So, what might God’s purpose for the imagination be? Beyond coming up with cool new inventions or beautiful cathedrals, it seems it’s the perfect place in humans for faith to be activated. What if our imaginations were originally meant to be the part of us dynamically connected with the imagination of our Creator? Humans were made in His image and likeness afterall (Genesis 1:26-27). God intended for us to have a certain creative capacity that reflects Him as our Father. But it was intended to be used in relationship with Him. The human imagination, when cut off from God, can produce activities and systems that never even entered God’s mind. But when submitted to Him and His ways, the imagination can be a tool that channels other-worldly goodness into our lives. It can stir in us an awareness of the way things are supposed to be.

“Now faith is the assurance of things hoped for, the conviction of things not seen” (Hebrews 11:1 ESV).

Faith is that spiritual quality which allows us “to see” things, that are not yet, that align with God’s heart. We then have the choice to act on our faith and trust God to bring into being that which is playing on the “movie screen” of our minds, be it provision for my needs, healing, restoration of broken relationships, peace in a war-torn country, or salvation for my own soul. God does it. But we first see it as a possibility in our imaginations to which we have given Him access. From it, many prayers are born. The question always is, are we letting the right stuff play on the screen?

If our imaginations are not used in faith to see what God wants to do here on the earth, they will be used to bring about other things, not so good. The result becomes a pathway toward death. Our imaginations were meant to be a life-giving connection with our Heavenly Father, an access point for bringing heaven to earth. We have to choose which they will be used for.

Redemption For Everything!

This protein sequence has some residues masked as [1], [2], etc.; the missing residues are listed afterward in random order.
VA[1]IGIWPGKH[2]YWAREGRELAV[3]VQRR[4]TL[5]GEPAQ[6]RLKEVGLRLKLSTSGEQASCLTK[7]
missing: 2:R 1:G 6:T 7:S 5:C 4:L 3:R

I realized a few years ago that my imagination needs to be redeemed just like the rest of my being (body and soul). Left to myself, the movie screen of my mind is darkened. It becomes a vacuum that sucks in all kinds of self-serving images that are then acted out in pride, lust, fear, and anxiety, to mention a few. What I envision becomes the fuel for my actions and choices. My imagination must be saved from alienation from God! And so, I have begun to regularly submit the big screen of my mind and all its “what if’s” to Jesus, my Savior and Redeemer. He is the one who can use it to inspire works of goodness, grace, and faith.

Ultimately, by making Jesus Lord of my imagination, I can reject fearful and self-defeating images from dominating my thoughts. I can imagine new levels of beauty, hope, and what the world could look like when all is as it was meant to be. The goodness of God can be released to color all that I choose to let my mind dwell on. And faith then has a chance to take root, grow, and allow me to act on what God wants to do in this world.

I may not create any awe-inspiring cathedrals that people line up to visit, but I believe I can be a part of bringing the beauty of His heavenly kingdom a little closer to earth by first choosing to see it in my mind. And it will happen as I grow to imagine what’s on His heart.

What’s playing on your screen?


  • How happy am I with the thoughts and images that regularly play in my mind? Which of them are from God and which are obviously not?
  • Why is it that both fear and faith can find places in my imagination? What if I were to start saying “no” to the fearful and anxious images?
  • In which parts of my mind do I need to submit my imagination more fully to God? What would it mean for me to have a redeemed imagination? How might I nurture more faith-filled images in my thoughts?
  • Jesus, with what do you want to fill my imagination?

One Comment on “Choosing Redemption for My Imagination